Our Second Birthday's Coming Up...Hint Hint

By M@ Last edited 141 months ago
Our Second Birthday's Coming Up...Hint Hint

We’re going to have to start a new category soon. Stupidly expensive stuff goes on sale at Harrods. This week, it’s whisky (or ‘whiskey’ as the source article sacrilegiously spells it). The Islay distillery of Ardbeg is offering its rare 1965 single-malt for £2000. That’s, like, nearly £3 a millilitre. Or, put a more familiar way, £150 for a double. Frankly, we'd expect thrice-distilled unicorn piss for that price.

A Harrods’ spokesperson explained:

There is a demand for it (despite its high price) simply because there are a number of connoisseurs who love collecting something very rare and very prestigious - and then there are the people who actually drink it.

So, if you ever get offered some, don’t ask for a splash of coke. For the rest of us, this is what we’re missing out on:

If they choose to drink it rather than collect it, (they) would expect a smoky whiskey with the aroma of the sea and saltiness coming through it.

Smoky? Sea salt? In other words, it tastes like Brighton Pier.

Last Updated 17 July 2006


How dare you bring dumb Americans to task for misspelling whisky (or rather, spelling it the Irish way), then commit the far greater sacrilege of insulting Ardbeg? Although far too smoky for many palates, Ardbeg is one of the finest whiskys available and because, like Port, whisky only improves with age, a 1965 cask really is worth the kind of money they're asking - unlike Vintage wine, a case of which will typically contain at least one (if not more) undrinkable bottles.

That 1965 cask will have sat in Ardbeg's barrelhouse on the Islay coast for forty years, absorbing the unique air and atmosphere of its beautiful location. Over a third of it will have evaporated as it matures - distillers call this 'the Angel's share' - leaving the finest, cask strength, tipple known to man. It will taste like God's own nightcap.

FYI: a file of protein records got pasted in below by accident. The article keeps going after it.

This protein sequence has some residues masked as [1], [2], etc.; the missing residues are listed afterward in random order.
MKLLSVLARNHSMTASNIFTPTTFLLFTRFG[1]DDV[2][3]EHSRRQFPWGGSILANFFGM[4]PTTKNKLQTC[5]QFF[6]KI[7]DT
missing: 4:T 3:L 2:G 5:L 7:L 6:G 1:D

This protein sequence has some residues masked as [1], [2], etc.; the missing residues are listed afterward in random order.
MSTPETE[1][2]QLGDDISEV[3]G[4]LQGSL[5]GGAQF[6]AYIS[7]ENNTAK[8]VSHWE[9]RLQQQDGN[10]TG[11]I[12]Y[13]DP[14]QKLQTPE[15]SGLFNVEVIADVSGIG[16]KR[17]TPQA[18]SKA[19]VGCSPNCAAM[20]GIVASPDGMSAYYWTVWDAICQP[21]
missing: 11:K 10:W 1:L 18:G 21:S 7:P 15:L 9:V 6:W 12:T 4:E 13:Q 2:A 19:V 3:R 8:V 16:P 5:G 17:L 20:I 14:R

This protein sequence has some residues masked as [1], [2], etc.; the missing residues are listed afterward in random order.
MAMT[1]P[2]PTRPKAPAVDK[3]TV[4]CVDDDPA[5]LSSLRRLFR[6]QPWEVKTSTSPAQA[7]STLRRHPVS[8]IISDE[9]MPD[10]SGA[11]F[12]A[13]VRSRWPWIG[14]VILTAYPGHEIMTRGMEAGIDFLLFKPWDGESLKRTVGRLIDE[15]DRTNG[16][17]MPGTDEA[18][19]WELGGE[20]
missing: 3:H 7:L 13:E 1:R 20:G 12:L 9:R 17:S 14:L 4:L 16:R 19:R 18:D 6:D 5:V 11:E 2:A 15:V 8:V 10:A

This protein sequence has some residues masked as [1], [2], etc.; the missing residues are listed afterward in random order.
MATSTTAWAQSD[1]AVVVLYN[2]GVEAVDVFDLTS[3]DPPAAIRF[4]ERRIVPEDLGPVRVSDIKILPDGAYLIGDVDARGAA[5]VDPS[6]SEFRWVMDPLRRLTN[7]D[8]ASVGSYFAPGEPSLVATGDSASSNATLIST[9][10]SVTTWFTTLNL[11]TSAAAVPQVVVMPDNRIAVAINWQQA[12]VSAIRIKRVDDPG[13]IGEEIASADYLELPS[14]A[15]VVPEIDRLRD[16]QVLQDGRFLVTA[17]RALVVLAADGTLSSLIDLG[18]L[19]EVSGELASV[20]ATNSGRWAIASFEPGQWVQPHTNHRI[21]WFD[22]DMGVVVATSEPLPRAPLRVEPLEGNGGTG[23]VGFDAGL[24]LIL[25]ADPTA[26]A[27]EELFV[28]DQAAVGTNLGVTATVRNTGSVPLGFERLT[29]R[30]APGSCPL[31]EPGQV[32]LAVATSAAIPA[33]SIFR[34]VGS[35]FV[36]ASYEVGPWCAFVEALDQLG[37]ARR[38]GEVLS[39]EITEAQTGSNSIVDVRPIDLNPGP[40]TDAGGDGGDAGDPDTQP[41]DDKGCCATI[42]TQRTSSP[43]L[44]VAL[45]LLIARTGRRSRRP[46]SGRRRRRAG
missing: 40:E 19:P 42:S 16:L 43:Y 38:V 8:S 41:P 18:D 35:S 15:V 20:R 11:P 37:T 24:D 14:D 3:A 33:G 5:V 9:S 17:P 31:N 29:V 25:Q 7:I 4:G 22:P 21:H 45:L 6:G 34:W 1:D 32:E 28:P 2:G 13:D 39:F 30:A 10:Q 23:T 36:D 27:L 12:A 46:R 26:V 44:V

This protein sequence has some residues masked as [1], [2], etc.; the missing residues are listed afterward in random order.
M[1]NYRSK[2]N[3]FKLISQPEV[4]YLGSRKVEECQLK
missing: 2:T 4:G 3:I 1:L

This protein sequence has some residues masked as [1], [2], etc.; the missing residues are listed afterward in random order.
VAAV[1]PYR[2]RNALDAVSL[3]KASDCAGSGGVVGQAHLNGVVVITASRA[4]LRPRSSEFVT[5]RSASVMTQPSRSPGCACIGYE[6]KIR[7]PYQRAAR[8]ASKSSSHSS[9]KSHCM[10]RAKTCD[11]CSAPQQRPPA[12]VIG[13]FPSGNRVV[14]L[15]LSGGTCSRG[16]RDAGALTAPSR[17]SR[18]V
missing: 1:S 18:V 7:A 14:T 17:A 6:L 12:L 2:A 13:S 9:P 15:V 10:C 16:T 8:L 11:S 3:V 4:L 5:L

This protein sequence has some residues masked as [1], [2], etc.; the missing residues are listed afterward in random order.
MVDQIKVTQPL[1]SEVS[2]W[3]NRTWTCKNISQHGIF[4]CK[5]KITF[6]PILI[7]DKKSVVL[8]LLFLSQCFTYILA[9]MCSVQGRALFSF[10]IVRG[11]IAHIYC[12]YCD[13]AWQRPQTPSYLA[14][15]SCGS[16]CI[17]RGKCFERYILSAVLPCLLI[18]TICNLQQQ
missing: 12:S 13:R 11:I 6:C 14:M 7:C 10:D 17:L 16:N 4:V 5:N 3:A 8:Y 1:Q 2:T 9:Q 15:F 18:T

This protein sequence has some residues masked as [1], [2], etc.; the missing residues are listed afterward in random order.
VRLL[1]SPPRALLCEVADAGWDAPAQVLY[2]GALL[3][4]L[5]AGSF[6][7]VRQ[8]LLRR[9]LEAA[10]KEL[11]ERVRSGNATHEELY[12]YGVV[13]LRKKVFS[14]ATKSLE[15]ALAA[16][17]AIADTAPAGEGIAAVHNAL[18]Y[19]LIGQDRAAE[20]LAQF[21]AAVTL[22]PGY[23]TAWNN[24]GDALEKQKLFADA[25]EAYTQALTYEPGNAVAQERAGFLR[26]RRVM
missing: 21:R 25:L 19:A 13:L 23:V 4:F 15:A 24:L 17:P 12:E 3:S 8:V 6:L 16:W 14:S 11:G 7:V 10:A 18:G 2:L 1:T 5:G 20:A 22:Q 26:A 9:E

For Ardbeg lovers, any new whisky release is an especial pleasure as we nearly lost them for a while: the distillery was actually mothballed in 1981, and only started production again in 1997, so there's been a serious dearth of the good stuff for some time now. In fact, since the best whisky starts at about twelve years old, we're still waiting, but you can sample the very interesting Very Young and Still Young for a taste of things to come...

I don't work for Ardbeg, by the way, but if anyone reading this does... my address is above...


but for £3 a mililitre....?


Every. Penny.


James, aren't you taking this a bit too serious? Or am I taking your comment too serious?

And I assume the vast majority of these bottles will never be opened anyway, but be stored in very safe place.


James, aren't you taking this a bit too serious? The way I read this entry this is taking it with a bit of humour, I wouldn't call that sacriledge or insulting.

Anyway, my take on it.